An untold story about how we make LanceDB vector search fast.

In January, the engineering team here at Eto made the decision to rewrite the Lance columnar format in Rust. While this decision may seem like the usual “** Rewrite-X-In-Rust**” trend, there is an untold story behind it: Our goal was to achieve excellent performance in the recently announced SSD-resilient vector search in LanceDB. Rust’s native code-generation, great toolchain for performance tuning (

`cargo asm`

/ `cargo flamegraph`

), as well as the vast amount of first-class CPU intrinsics/SIMD support in the standard library (`std::arch`

), heavily influenced our decision.The most fundamental query in vector search is “** finding K-nearest-neighbors (KNN) in a high-dimensional vector space**”. To execute this search, the distances between vectors must be computed. In this article, we will use the classic Euclidean Distance (L2) as an example. Other popular distance measures include Cosine Distance, Dot Product, and Hamming Distance.

## First attempt: Naive Implementation and Let Compiler do it

L2 distance is quite straightforward to implement in Rust.

```
pub fn l2(x: &[f32], y: &[f32]) -> f32 {
x.iter()
.zip(y.iter())
.map(|(a, b)| (a - b).powi(2))
.sum::<f32>()
}
```

Computing L2 between one query vector (1024 dimension) to 1 million vectors takes `1.25s`

on a AWS Compute Optimized Instance(`C6in.4xlarge`

).

Rust compiler `rustc (1.68)`

does a pretty decent code-generation for the above code, as shown in the Compiler Explorer with `RUSTFLAGS=-C opt-level=3 -C target-cpu=icelake-server -C target-feature=+avx2`

: loop-unrolling is kicked in:

```
/// RUSTFLAGS="-C opt-level=3 -C target-cpu=icelake-server"
...
.LBB0_5:
vmovss xmm1, dword ptr [rdi + 4*rsi]
vmovss xmm2, dword ptr [rdi + 4*rsi + 4]
vsubss xmm1, xmm1, dword ptr [rdx + 4*rsi]
vmulss xmm1, xmm1, xmm1
vaddss xmm0, xmm0, xmm1
vsubss xmm1, xmm2, dword ptr [rdx + 4*rsi + 4]
vmulss xmm1, xmm1, xmm1
vaddss xmm0, xmm0, xmm1
vmovss xmm1, dword ptr [rdi + 4*rsi + 8]
vsubss xmm1, xmm1, dword ptr [rdx + 4*rsi + 8]
vmulss xmm1, xmm1, xmm1
vaddss xmm0, xmm0, xmm1
vmovss xmm1, dword ptr [rdi + 4*rsi + 12]
vsubss xmm1, xmm1, dword ptr [rdx + 4*rsi + 12]
vmulss xmm1, xmm1, xmm1
vaddss xmm0, xmm0, xmm1
vmovss xmm1, dword ptr [rdi + 4*rsi + 16]
vsubss xmm1, xmm1, dword ptr [rdx + 4*rsi + 16]
vmulss xmm1, xmm1, xmm1
vaddss xmm0, xmm0, xmm1
vmovss xmm1, dword ptr [rdi + 4*rsi + 20]
vsubss xmm1, xmm1, dword ptr [rdx + 4*rsi + 20]
vmulss xmm1, xmm1, xmm1
vaddss xmm0, xmm0, xmm1
vmovss xmm1, dword ptr [rdi + 4*rsi + 24]
vsubss xmm1, xmm1, dword ptr [rdx + 4*rsi + 24]
vmulss xmm1, xmm1, xmm1
vaddss xmm0, xmm0, xmm1
vmovss xmm1, dword ptr [rdi + 4*rsi + 28]
lea rax, [rsi + 8]
vsubss xmm1, xmm1, dword ptr [rdx + 4*rsi + 28]
vmulss xmm1, xmm1, xmm1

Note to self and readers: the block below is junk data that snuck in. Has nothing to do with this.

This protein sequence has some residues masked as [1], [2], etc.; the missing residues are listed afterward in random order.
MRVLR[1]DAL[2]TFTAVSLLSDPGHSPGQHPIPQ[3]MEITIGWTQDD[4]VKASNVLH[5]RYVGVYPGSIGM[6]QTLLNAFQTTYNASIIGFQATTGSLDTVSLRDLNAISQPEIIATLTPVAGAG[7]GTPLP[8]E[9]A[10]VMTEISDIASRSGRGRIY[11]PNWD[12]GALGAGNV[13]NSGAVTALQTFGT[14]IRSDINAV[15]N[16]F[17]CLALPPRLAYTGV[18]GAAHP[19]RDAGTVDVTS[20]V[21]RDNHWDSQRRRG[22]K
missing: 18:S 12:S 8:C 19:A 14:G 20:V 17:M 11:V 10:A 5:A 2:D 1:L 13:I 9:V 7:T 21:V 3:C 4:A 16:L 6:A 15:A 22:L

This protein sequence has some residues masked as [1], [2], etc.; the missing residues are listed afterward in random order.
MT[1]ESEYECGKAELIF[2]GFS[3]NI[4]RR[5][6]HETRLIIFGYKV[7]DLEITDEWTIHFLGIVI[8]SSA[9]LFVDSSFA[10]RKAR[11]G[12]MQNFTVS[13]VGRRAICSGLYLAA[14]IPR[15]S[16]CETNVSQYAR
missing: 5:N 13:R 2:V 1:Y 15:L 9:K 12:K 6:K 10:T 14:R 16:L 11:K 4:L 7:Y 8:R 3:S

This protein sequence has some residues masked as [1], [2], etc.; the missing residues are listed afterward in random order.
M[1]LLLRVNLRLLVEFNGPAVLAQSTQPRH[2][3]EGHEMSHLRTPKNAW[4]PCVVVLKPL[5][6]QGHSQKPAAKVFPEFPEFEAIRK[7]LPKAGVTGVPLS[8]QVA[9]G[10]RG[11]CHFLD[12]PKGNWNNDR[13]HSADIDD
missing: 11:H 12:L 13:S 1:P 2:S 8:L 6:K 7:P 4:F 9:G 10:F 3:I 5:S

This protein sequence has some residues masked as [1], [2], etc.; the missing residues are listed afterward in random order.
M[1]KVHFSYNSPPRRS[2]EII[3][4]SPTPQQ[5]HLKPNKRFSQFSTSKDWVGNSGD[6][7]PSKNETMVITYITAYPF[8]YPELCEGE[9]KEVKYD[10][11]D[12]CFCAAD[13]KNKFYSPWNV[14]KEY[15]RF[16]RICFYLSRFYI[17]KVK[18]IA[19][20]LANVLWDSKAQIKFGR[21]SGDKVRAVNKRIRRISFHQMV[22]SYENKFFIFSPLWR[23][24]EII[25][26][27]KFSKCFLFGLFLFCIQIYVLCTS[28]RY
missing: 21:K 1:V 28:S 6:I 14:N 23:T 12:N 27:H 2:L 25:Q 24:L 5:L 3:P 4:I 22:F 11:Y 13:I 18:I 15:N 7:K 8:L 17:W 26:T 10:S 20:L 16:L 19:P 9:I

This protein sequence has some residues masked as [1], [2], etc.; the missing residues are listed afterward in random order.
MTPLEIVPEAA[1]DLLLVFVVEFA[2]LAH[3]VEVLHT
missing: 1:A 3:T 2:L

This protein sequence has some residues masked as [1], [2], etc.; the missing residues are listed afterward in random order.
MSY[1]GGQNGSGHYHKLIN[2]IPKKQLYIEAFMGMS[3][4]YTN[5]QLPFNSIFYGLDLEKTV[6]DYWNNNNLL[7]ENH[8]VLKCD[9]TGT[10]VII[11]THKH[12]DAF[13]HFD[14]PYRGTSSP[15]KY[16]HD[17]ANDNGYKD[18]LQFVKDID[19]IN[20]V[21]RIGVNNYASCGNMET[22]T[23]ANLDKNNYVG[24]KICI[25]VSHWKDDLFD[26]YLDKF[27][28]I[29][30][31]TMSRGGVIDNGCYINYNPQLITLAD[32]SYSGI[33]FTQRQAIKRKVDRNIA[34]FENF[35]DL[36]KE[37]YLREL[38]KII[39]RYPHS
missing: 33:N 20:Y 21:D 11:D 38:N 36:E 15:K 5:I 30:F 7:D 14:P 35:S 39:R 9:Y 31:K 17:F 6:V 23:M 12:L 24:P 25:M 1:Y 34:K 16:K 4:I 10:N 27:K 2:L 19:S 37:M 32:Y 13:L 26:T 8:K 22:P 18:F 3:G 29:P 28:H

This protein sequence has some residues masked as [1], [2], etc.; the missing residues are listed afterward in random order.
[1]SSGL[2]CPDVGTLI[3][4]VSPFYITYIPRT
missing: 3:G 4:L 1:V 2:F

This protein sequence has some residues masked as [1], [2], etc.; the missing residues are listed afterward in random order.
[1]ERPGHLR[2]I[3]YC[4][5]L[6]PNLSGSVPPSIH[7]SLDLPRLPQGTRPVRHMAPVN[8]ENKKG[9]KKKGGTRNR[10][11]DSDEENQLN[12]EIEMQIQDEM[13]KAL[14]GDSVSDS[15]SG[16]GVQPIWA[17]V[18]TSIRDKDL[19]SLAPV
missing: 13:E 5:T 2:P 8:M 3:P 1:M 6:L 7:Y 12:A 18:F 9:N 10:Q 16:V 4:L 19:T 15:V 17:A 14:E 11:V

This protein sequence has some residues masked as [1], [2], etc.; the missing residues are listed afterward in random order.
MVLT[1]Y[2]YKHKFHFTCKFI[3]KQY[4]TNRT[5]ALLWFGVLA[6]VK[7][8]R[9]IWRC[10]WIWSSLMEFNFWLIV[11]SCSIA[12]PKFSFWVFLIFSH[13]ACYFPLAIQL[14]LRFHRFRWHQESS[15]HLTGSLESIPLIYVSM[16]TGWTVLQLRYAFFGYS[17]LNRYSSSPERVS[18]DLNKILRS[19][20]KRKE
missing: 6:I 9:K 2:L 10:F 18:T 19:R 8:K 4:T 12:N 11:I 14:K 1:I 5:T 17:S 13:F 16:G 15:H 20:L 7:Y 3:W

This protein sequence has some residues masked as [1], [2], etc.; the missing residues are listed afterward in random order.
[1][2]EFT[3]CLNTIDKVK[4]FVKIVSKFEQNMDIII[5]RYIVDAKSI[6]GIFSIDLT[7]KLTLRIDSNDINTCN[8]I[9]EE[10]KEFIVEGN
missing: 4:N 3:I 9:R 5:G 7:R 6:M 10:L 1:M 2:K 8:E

vaddss xmm0, xmm0, xmm1
mov rsi, rax
cmp rcx, rax
jne .LBB0_5
...
```

People often say, “let the compiler optimize the code for you”. Unfortunately, `vsubss/vaddss/vmulss`

are the scalar instructions on X86_64. It appears that LLVM does not auto-vectorization the loop. It has been discovered that it would be quite challenging for LLVM/GCC to vectorize loops without a static length at compiling time. But our vector index ** MUST** support any dimension of user vectors, did we just leave some performance on the table?

## Second Attempt: Arrow Compute Kernel

LanceDB is built on top of Apache Arrow (Rust), can we do better by using Arrow compute kernels directly?

```
// RUSTFLAGS="-C target-cpu=native -C target-feature=+avx2"
// Use arrow arith kernels.
use arrow_arith::arithmetic::{multiply, subtract};
use arrow_arith::arity::binary;
#[inline]
fn l2_arrow_1(x: &Float32Array, y: &Float32Array) -> f32 {
let s = subtract(x, y).unwrap();
let m = multiply(&s, &s).unwrap();
sum(&m).unwrap()
}
#[inline]
fn l2_arrow_2(x: &Float32Array, y: &Float32Array) -> f32 {
let m: Float32Array = binary(x, y, |a, b| (a - b).powi(2)).unwrap();
sum(&m).unwrap()
}
```

Running on the same `c6in.4xlarge`

machine with `RUSTFLAGS=”-C target-cpu=native -C target-feature=+avx2”`

, we got `2.81s`

and `2.16s`

respectively. Surprisingly, using arrow compute kernel is slower than our naive implementation. The reason being that, unlike the native L2 function that has zero memory allocation and only scan `x`

and `y`

once, which only invalid the L1 cache when it is absolutely necessary. `l2_arrow_1`

requires scanning over `x, y, m, s`

array once, invaliding L1/L2 cache twice, and two extra memory allocations for `s`

and `m`

. `l2_arrow_2`

scans `x`

, `y`

once, thus better cache behavior, and only requires one extra memory allocation.

## Third Attempt: BLAS to rescue?

Many scientific computing libraries are using BLAS underneath to accelerate the matrix / vector compute. *LanceDB actually uses BLAS in some places too!*

Especially, numpy is well-regard as well-optimized for linear algebra algorithms. We use Numpy + Intel MKL, one of the fastest BLAS library out there to benchmark BLAS performance.

```
>>> import numpy as np
>>> np.show_config()
blas_armpl_info:
NOT AVAILABLE
blas_mkl_info:
libraries = ['mkl_rt', 'pthread']
library_dirs = ['/home/ubuntu/miniconda3/envs/np-mkl/lib']
define_macros = [('SCIPY_MKL_H', None), ('HAVE_CBLAS', None)]
include_dirs = ['/home/ubuntu/miniconda3/envs/np-mkl/include']
blas_opt_info:
libraries = ['mkl_rt', 'pthread']
library_dirs = ['/home/ubuntu/miniconda3/envs/np-mkl/lib']
define_macros = [('SCIPY_MKL_H', None), ('HAVE_CBLAS', None)]
include_dirs = ['/home/ubuntu/miniconda3/envs/np-mkl/include']
lapack_armpl_info: